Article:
Sen. Cory Booker (D-N.J.) followed through today on his vow to risk expulsion from the Senate by releasing confidential emails from Supreme Court nominee Brett Kavanaugh.
"I understand the penalty comes with potential ousting from the Senate," Booker stated. "I openly invite and accept the consequences of my team releasing that email right now."
The emails in question, dating back to Kavanaugh's time as a lawyer in the George W. Bush administration, had been labeled "committee confidential," meaning only senators on the Senate Judiciary Committee had access to them. But Booker released the messages anyway, arguing they're not "national security-related."
Booker made public twelve pages of emails, including a thread with the subject line "Racial Profiling." In one of the emails, dated January 17, 2002, Kavanaugh wrote that while he "generally favor[s] effective security measures that are race-neutral," it's still necessary to "grapple…with the interim question of what to do before a truly effective and comprehensive race-neutral system is developed and implemented."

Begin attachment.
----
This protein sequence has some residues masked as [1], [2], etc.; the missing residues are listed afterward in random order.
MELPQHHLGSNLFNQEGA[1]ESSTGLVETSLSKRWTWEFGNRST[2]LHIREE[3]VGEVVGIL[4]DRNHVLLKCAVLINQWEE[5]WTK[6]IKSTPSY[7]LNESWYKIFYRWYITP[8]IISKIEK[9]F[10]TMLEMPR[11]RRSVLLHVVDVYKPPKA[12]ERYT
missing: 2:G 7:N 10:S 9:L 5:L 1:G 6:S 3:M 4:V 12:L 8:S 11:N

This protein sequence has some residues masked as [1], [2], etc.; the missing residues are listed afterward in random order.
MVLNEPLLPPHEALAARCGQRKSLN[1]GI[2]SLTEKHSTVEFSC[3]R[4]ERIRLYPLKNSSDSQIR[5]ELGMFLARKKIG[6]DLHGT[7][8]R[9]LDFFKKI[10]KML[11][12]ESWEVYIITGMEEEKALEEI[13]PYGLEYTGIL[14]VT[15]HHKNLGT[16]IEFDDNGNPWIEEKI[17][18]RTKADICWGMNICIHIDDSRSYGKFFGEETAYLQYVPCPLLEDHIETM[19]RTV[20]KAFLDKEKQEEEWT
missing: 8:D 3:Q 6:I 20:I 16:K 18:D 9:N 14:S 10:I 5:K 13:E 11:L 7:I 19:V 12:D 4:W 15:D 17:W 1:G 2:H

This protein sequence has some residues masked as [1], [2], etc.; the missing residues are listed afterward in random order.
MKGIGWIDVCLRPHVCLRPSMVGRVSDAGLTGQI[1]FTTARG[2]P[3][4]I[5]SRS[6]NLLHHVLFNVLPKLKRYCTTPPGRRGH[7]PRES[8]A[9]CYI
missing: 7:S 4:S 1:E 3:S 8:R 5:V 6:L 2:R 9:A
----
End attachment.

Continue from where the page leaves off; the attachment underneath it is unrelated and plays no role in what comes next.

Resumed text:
Booker's acknowledgement that he's "knowingly violating" Senate rules is the latest development in Kavanaugh's contentious confirmation hearing before the Judiciary Committee. Booker questioned Kavanaugh over the emails yesterday, prompting a protest from Sen. Mike Lee (R–Utah), who pointed out that Booker was grilling Kavanaugh over documents he "can't see."
According Sen. Chuck Grassley (R–Iowa), there was a clear process in place for senators to request that certain documents be cleared for public release. Booker disagreed, referring to "this process as a bit of a sham." The New Jersey Democrat indicated that by releasing the documents, he's engaging in "civil disobedience."
Republicans condemned Booker, accusing him of grandstanding. Senate Majority Whip John Cornyn (R–Texas) even read the Senate rules to his colleague during the hearing. But Booker said it didn't matter. "Bring it. Bring it. Apply the rule and bring the charges. Bring it," he replied to Cornyn.
Booker got some backup in his act of "civil disobedience" from many of his Democratic colleagues. Senate Minority Leader Chuck Schumer (D–N.Y.) and Minority Whip Dick Durbin (D–Ill.) as well as Sens. Sheldon Whitehouse (D–R.I.), Richard Blumenthal (D–Conn.), and others expressed their support for Booker.
While Booker has been praised by liberals for releasing the emails, one can't ignore his ulterior motives. Though he hasn't said yet if he'll run for president in 2020, he's expected to be one of the top democratic contenders if he does. Making a scene at a high-profile confirmation hearing can only boost his profile and improve his chances of one day winning the Democratic nomination.